• John Says...
  • John Says...

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John Says...


Marvin has gone to great pains, in the rest of this book, to explain what specific sections are and are going to be and what they are going to contain. I'm not going to explain anything here and I'm certainly not going to try to predict what (if anything) will appear in this space in future issues. I'm just going to write about whatever happens to be on my mind at the moment and if that's nothing then the column will be nothing. (It's doing a pretty good job of starting out as nothing already.)

By way of introduction, I'm John Simonton and my title is President by virtue of the fact that PAIA started in my garage.

That was a little more than 5 years ago and we're not in a garage anymore, we're in a little over 10,000 sq.ft, situated on about an acre and a quarter of land on the North side of Oklahoma City. In the old days there was just me but now there's me and about 25 to 30 others. We're a pretty decent bunch trying to 1) turn out interesting and useful new products 2) have a good time and 3) make enough money to add to the facilities to enable us to do more of 1) and 2). Sometimes it works that way and sometimes it doesn't.

We do a lot of things here at PAIA, including our own sheet metal work, printed circuit board manufacture, woodworking and case assembly, printing, design, recording of demo's and associated production work, instruction set preparation and associated art, screen printing — it's a longer list than that but you probably get the idea. Most people that come through the shop are surprised that we do as many different things as we do. It's a hassle being that diversified but there's a reason and the reason is: "IT'S LESS HASSLE THAN THE ALTERNATIVES".

When you're small and go to a contract manufacturer your requirements must come in a poor second to other larger organizations. If you do it yourself you can assign priorities that are in line with your needs. (As I write this we are trying to find a lost shipment of steel - but we can't do everything). Also, if you do it yourself you can keep the prices of the goodies down because there aren't three or four companies trying to make a profit from (for example) a single switch bracket. There are lots of other reasons too, but there's no need to get too boring.

It's a bigger job than most people would imagine just trying to shake the "garage shop" philosophy and in all honesty there are some areas where we have a way yet to go - but being fair about it, we've come a long way too.

So, that's where we were and are. Now where are we going? As I write this, our biggest current problem is shipping. Bob Pierce, who was running our shipping department, has left to begin a venture of his own and while we certainly wish him well it has left something of a gap in getting the kits and things out of the back door. The solution (our current red-hot project) is in programming our data processing gear to take over the management of shipping. So far, so good. When this operating system finally runs - which it should be by the time you read this - it should increase the efficiency of our shipping department by conservatively 200%. Isn't that fascinating?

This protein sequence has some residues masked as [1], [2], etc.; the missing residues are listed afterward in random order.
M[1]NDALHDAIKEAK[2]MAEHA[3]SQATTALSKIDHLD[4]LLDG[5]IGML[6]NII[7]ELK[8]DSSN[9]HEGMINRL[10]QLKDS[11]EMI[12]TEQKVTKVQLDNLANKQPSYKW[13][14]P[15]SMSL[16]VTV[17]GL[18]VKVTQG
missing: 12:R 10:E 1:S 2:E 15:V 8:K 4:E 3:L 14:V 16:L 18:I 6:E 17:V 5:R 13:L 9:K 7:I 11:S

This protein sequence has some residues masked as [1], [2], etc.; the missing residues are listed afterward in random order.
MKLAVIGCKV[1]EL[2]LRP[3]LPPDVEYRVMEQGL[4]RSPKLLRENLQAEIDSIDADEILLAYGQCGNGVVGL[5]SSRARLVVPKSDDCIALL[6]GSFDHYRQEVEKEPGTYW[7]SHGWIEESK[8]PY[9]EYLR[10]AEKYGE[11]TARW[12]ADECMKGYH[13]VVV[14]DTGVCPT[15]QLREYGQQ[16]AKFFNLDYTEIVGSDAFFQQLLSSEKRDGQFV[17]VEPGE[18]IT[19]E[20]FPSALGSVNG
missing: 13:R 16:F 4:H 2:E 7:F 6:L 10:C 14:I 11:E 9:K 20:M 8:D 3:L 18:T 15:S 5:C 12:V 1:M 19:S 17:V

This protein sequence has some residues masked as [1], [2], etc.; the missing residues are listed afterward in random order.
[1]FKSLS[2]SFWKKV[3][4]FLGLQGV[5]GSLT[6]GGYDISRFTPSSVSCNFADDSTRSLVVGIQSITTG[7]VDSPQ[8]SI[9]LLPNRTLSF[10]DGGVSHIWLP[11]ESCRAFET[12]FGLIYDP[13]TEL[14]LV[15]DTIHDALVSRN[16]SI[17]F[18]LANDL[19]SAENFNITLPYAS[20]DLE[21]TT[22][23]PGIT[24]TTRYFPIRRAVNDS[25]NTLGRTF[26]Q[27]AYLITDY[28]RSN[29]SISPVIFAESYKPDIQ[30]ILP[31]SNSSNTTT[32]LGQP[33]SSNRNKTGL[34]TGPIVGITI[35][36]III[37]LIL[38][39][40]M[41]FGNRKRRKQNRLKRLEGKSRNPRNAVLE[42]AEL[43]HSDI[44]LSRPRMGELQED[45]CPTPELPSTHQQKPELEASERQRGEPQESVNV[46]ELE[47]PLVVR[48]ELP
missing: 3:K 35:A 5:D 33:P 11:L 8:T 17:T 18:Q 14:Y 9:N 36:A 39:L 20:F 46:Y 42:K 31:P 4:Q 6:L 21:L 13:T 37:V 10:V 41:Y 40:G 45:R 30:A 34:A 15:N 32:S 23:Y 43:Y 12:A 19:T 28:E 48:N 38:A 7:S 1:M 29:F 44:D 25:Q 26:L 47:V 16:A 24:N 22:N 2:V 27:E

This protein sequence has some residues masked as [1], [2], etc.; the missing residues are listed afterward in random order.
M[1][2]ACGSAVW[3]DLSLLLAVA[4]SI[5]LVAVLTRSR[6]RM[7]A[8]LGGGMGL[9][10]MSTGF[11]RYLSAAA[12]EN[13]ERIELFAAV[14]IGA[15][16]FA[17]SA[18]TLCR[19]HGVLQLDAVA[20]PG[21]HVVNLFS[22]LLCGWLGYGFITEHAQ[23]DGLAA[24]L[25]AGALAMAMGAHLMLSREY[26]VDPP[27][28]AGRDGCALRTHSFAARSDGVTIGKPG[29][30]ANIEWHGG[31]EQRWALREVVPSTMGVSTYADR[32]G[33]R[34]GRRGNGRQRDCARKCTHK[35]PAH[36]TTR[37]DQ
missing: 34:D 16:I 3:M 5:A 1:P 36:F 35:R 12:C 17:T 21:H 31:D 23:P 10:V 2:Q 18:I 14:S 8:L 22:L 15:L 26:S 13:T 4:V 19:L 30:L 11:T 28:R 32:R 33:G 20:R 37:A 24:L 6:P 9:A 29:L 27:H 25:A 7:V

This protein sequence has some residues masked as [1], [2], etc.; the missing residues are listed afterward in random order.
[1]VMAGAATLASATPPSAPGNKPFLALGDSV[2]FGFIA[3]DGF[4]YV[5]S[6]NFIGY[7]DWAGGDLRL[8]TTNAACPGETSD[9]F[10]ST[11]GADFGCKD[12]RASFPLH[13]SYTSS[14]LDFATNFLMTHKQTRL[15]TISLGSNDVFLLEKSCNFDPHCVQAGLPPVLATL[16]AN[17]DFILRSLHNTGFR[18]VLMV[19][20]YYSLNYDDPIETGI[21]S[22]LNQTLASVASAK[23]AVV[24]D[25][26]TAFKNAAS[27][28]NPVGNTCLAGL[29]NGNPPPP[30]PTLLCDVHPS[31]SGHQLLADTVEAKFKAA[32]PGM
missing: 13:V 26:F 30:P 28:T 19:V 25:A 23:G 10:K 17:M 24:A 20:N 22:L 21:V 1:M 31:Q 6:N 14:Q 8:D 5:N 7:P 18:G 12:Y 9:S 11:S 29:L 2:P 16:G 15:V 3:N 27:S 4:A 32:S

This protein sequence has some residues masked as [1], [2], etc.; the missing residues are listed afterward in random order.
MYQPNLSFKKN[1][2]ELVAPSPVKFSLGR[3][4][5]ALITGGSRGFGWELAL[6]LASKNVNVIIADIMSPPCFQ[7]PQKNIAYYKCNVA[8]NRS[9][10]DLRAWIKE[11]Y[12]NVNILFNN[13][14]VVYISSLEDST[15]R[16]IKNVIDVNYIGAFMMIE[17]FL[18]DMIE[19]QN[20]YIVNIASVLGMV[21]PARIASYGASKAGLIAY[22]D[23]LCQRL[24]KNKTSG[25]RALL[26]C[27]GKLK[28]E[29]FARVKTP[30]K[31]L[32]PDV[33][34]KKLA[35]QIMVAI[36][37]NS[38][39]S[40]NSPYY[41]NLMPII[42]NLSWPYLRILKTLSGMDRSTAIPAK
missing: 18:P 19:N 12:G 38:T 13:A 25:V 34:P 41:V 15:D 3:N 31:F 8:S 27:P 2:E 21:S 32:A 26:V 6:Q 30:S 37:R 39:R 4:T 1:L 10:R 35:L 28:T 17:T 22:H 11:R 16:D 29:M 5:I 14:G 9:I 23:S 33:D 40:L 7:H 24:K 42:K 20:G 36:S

You don't really want to know about that. You want to know what we're doing to give you neat new stuff to work (play) with. The most immediate things are the 4720 VCO and 4730 VCF. We've been promising them to you for over a year now and we haven't been sloughing off - we've been working on them that long. We believe that these two new modules will be for sale around the first of December - preliminary specs appear in another section of this book. At the same time the vinyl covered road cases will be ready and we will begin offering complete 4700 series synthesizer packages. There's no need to go into hysterics or get too carried away but I will say that this is really nice stuff and we'll match it with anybody else's equipment no matter what the price.

Long term, there are some awfully exciting things going. on. Our Fairchild F8 Micro-processor evaluation unit came in a short time ago and I expect that within the next 6 to 9 months we'll have some synthesis equipment that is digitally based probably using this processor. Don't look for any PAIA computers - we're not going to get into that game but certainly you will see some kits that have a processor doing some specific something that only a processor can reasonably do.

If you're into digital electronics in a big way you can expect to see some PAIA things to go along with your computer - some really far out (and useful) peripherals. I don't want to go into this too much but you'll like them.

John S. Simonton, Jr., President, PAIA Electronics, Inc.



NEXT ISSUE:

The Design of an analog output, Polytonic digital keyboard!



Special Notice



Over the last year and a half we've accumulated about 25 assembled 2720-2's. Some of these came from our own demo studio, some were linearity rejects from customers. They all oscillate over the originally specified frequency range but that's all they're guaranteed to do. We'll sell one or all on a first come first serve basis for $7.50 each. For the most part these oscillators are non-linear but they are still useful, for sweeping oscillator effects, local oscillator inputs to balanced modulators, etc. Order these oscillators directly from:
PAIA Electronics, Inc.
(Contact Details)



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Dear PAIA


Polyphony - Copyright: Polyphony Publishing Company

 

Polyphony - Jun 1975

Donated & scanned by: Retro Synth Ads

>

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Editorial by John Simonton

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> Dear PAIA


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